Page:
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Updated 6/2/08 by SB.

Age-Adjusted Death Rates per 100,000 Persons by Race and Hispanic Origin for All Causes: U.S., 2002

Compelling evidence that race and ethnicity correlate with persistent, and often increasing, health disparities among U.S. populations demands national attention. Indeed, despite notable progress in the overall health of the Nation, there are continuing disparities in the burden of illness and death experienced by African Americans, Hispanics/Latinos, American Indians and Alaska Natives (AI/ANs), and Native Hawaiian and Other Pacific Islanders (NHOPIs), compared to the U.S. population as a whole.  Current information about the biologic and genetic characteristics of minority populations does not explain the health disparities experienced by these groups compared with the white, non-Hispanic population in the United States. These disparities are believed to be the result of the complex interaction among genetic variations, environmental factors, and specific health behaviors. (1)


The death rate for African Americans is 2.3 times as high as for AAPIs, and 1.3 times as high as for white Americans.  African Americans have comparatively high death rates for many of the leading causes of death, such as cardiovascular disease (CVD), Diabetes, and AIDS. (JW)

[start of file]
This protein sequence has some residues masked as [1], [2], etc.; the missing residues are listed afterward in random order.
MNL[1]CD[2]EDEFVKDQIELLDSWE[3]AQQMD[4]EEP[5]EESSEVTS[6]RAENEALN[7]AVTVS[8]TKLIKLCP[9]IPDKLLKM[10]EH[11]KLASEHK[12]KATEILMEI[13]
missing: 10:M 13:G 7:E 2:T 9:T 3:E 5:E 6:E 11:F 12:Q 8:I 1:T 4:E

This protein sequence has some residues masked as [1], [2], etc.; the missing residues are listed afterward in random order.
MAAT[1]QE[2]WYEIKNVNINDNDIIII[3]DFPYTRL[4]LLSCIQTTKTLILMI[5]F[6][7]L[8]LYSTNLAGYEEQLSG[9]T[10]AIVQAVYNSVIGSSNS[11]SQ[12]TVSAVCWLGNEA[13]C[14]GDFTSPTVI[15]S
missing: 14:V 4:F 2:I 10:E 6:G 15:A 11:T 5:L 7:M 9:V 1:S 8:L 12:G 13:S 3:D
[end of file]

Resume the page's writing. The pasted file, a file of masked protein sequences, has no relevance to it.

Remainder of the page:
Multiple factors contribute to racial/ethnic health disparities, including socioeconomic factors (e.g., education, employment, and income), lifestyle behaviors (e.g., physical activity and alcohol intake), social environment (e.g., educational and economic opportunities, racial/ethnic discrimination, and neighborhood and work conditions), and access to preventive health-care services (e.g., cancer screening and vaccination). Recent immigrants also can be at increased risk for chronic disease and injury, particularly those who lack fluency in English and familiarity with the U.S. health-care system or who have different cultural attitudes about the use of traditional versus conventional medicine. Approximately 6% of persons who identified themselves as Black or African American in the 2000 census were foreign-born. (8)


For blacks in the United States, health disparities can mean earlier deaths, decreased quality of life, loss of economic opportunities, and perceptions of injustice. For society, these disparities translate into less than optimal productivity, higher health-care costs, and social inequity. By 2050, an estimated 61 million black persons will reside in the United States, amounting to approximately 15% of the total U.S. population. (8)


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